November is National Family Caregiver’s Month, and we wanted to offer a few tips for caregivers to help them maintain their own health this month and throughout the year. Don’t forget to check out our resource page for organizations and foundations that may be able to help ease the burden.
Associate yourself with the Family Medical Leave Act & make sure you know your rights.The FMLA entitles eligible employees of covered employers to take unpaid, job-protected leave for specified family and medical reasons with continuation of group health insurance coverage under the same terms and conditions as if the employee had not taken leave. Eligible employees are entitled to twelve workweeks of leave in a 12-month period to care for the employee’s spouse, child, or parent who has a serious health condition. Learn more here.
Eat well and get exercise. Even just a few minutes of activity a day can do wonders for your mental health. If you’re cooking for a loved one, make enough for yourself. A good diet keeps you strong so you can continue to care for a loved one. Check out these stress-fighting foods.
Accept help from friends and family. It can seem like more help to coordinate the help than to do it all yourself, but there are apps and websites that enable you to create a calendar that can be shared amongst loved ones. Care calendar, Caregiver’s Touch, and Care Zone are just a few apps you can use to get organized. Not tech savvy? Ask for help from a friend who coordinates an office or has children. They are without a doubt good at planning and organizing, ask them to create a spreadsheet to organize medications and create a calendar to schedule meals and visiting hours.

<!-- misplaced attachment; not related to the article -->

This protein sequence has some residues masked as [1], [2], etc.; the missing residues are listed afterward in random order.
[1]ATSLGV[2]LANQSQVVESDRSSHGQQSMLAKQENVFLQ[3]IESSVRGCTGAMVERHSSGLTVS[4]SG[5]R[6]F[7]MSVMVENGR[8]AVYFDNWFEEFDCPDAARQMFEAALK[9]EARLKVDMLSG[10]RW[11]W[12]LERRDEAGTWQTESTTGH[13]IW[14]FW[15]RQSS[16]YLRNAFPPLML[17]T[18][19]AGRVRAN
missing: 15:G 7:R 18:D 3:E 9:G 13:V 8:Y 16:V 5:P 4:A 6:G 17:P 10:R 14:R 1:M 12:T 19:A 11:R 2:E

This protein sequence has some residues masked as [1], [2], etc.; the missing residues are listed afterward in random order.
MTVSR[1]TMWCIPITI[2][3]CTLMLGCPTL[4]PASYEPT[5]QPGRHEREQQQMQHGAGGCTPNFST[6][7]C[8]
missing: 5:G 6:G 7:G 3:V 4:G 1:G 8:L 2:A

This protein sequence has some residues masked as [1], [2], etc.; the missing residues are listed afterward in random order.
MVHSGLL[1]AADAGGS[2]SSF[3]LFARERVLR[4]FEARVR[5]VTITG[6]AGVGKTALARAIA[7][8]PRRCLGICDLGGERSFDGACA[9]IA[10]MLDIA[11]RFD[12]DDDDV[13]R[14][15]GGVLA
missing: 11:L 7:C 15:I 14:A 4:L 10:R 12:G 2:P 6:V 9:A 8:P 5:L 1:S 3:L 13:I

Don’t be afraid to pay for help. You don’t need to hire a live-in caretaker to make things much easier. Small things that cost very little extra can be a huge help: Have food delivered through Fresh Direct, Amazon, Pea Pod, Instacart. Drop off your laundry. Hire a cleaning service. Have a neighbor shovel your driveway or rake leaves. The possibilities are endless and though it may seem silly to get help with the smaller stuff think about what you could be doing during that time instead?
Find a support group. Caregiving is a job chock full of emotion. Vent with others who will understand. www.cancercare.org
Don’t be afraid to call a friend. After an initial surgery or diagnosis, people are always there to help, but that help can taper off quickly. If you are feeling deserted, don’t be ashamed to call a friend and tell them you are still in the thick of things and need a hand. Chances are they’ll come right over or take a few hours in the coming days to stop by.
Set up appointments with your doctor. Keep track of your health and make sure you are getting all vaccines and taking precautions necessary to keep your loved one safe!
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